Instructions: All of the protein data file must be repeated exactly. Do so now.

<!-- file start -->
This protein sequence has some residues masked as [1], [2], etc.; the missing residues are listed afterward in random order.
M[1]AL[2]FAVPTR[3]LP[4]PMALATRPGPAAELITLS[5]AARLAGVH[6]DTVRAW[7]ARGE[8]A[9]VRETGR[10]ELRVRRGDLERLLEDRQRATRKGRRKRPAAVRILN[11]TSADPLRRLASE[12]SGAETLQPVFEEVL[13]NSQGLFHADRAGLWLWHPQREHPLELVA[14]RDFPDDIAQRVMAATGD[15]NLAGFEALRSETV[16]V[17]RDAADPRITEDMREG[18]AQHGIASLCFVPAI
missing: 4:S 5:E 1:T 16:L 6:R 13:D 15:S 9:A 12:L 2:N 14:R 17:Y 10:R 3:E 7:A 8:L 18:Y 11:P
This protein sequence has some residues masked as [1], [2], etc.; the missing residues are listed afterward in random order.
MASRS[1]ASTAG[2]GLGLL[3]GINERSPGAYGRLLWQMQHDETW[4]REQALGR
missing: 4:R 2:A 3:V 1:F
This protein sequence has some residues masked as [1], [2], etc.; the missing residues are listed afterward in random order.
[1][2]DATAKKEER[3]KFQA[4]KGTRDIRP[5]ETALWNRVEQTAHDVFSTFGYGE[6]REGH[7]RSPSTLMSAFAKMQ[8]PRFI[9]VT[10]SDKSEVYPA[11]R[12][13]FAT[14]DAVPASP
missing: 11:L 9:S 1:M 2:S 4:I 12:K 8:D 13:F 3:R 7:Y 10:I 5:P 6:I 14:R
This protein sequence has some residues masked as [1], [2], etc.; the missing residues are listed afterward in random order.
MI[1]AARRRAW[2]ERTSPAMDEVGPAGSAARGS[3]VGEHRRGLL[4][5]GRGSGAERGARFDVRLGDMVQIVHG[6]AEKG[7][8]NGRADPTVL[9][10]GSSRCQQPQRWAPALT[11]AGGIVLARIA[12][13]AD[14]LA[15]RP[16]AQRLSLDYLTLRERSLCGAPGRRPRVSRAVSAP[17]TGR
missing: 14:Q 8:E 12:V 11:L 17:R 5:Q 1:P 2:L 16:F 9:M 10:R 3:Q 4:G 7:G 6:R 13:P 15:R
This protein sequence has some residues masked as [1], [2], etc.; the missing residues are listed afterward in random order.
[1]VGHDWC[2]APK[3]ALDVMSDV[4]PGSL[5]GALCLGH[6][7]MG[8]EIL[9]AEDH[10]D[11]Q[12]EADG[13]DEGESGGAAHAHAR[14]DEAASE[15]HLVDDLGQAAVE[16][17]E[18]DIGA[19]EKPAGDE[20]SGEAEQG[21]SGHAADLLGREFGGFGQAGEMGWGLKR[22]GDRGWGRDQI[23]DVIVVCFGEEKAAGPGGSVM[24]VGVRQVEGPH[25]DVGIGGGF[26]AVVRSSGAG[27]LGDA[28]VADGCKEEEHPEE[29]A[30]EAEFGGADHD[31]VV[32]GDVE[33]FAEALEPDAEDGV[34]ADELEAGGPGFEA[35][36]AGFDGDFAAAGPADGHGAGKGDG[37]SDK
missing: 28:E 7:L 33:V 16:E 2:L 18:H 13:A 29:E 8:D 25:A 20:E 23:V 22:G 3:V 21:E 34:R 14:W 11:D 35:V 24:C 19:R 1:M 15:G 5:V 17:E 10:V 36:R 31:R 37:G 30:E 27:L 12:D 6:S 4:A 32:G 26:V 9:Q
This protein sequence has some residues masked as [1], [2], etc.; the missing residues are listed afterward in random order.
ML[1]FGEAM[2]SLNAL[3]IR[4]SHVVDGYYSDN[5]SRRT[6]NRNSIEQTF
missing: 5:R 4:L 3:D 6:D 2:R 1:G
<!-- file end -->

This protein sequence has some residues masked as [1], [2], etc.; the missing residues are listed afterward in random order.
M[1]AL[2]FAVPTR[3]LP[4]PMALATRPGPAAELITLS[5]AARLAGVH[6]DTVRAW[7]ARGE[8]A[9]VRETGR[10]ELRVRRGDLERLLEDRQRATRKGRRKRPAAVRILN[11]TSADPLRRLASE[12]SGAETLQPVFEEVL[13]NSQGLFHADRAGLWLWHPQREHPLELVA[14]RDFPDDIAQRVMAATGD[15]NLAGFEALRSETV[16]V[17]RDAADPRITEDMREG[18]AQHGIASLCFVPAI
missing: 4:S 5:E 1:T 16:L 6:R 13:D 15:S 9:A 12:L 2:N 14:R 17:Y 10:R 3:E 7:A 8:L 18:Y 11:P
This protein sequence has some residues masked as [1], [2], etc.; the missing residues are listed afterward in random order.
MASRS[1]ASTAG[2]GLGLL[3]GINERSPGAYGRLLWQMQHDETW[4]REQALGR
missing: 4:R 2:A 3:V 1:F
This protein sequence has some residues masked as [1], [2], etc.; the missing residues are listed afterward in random order.
[1][2]DATAKKEER[3]KFQA[4]KGTRDIRP[5]ETALWNRVEQTAHDVFSTFGYGE[6]REGH[7]RSPSTLMSAFAKMQ[8]PRFI[9]VT[10]SDKSEVYPA[11]R[12][13]FAT[14]DAVPASP
missing: 11:L 9:S 1:M 2:S 4:I 12:K 8:D 13:F 3:R 7:Y 10:I 5:P 6:I 14:R
This protein sequence has some residues masked as [1], [2], etc.; the missing residues are listed afterward in random order.
MI[1]AARRRAW[2]ERTSPAMDEVGPAGSAARGS[3]VGEHRRGLL[4][5]GRGSGAERGARFDVRLGDMVQIVHG[6]AEKG[7][8]NGRADPTVL[9][10]GSSRCQQPQRWAPALT[11]AGGIVLARIA[12][13]AD[14]LA[15]RP[16]AQRLSLDYLTLRERSLCGAPGRRPRVSRAVSAP[17]TGR
missing: 14:Q 8:E 12:V 11:L 17:R 5:Q 1:P 2:L 16:F 9:M 10:R 3:Q 4:G 7:G 6:R 13:P 15:R
This protein sequence has some residues masked as [1], [2], etc.; the missing residues are listed afterward in random order.
[1]VGHDWC[2]APK[3]ALDVMSDV[4]PGSL[5]GALCLGH[6][7]MG[8]EIL[9]AEDH[10]D[11]Q[12]EADG[13]DEGESGGAAHAHAR[14]DEAASE[15]HLVDDLGQAAVE[16][17]E[18]DIGA[19]EKPAGDE[20]SGEAEQG[21]SGHAADLLGREFGGFGQAGEMGWGLKR[22]GDRGWGRDQI[23]DVIVVCFGEEKAAGPGGSVM[24]VGVRQVEGPH[25]DVGIGGGF[26]AVVRSSGAG[27]LGDA[28]VADGCKEEEHPEE[29]A[30]EAEFGGADHD[31]VV[32]GDVE[33]FAEALEPDAEDGV[34]ADELEAGGPGFEA[35][36]AGFDGDFAAAGPADGHGAGKGDG[37]SDK
missing: 28:E 7:L 33:V 16:E 2:L 18:H 13:A 29:E 8:D 25:A 20:E 23:V 22:G 3:V 21:E 34:R 14:W 11:D 35:V 24:C 19:R 1:M 15:G 5:V 17:E 10:V 36:R 31:R 37:G 30:E 27:L 12:D 6:S 4:A 32:G 26:V 9:Q
This protein sequence has some residues masked as [1], [2], etc.; the missing residues are listed afterward in random order.
ML[1]FGEAM[2]SLNAL[3]IR[4]SHVVDGYYSDN[5]SRRT[6]NRNSIEQTF
missing: 5:R 4:L 3:D 6:D 2:R 1:G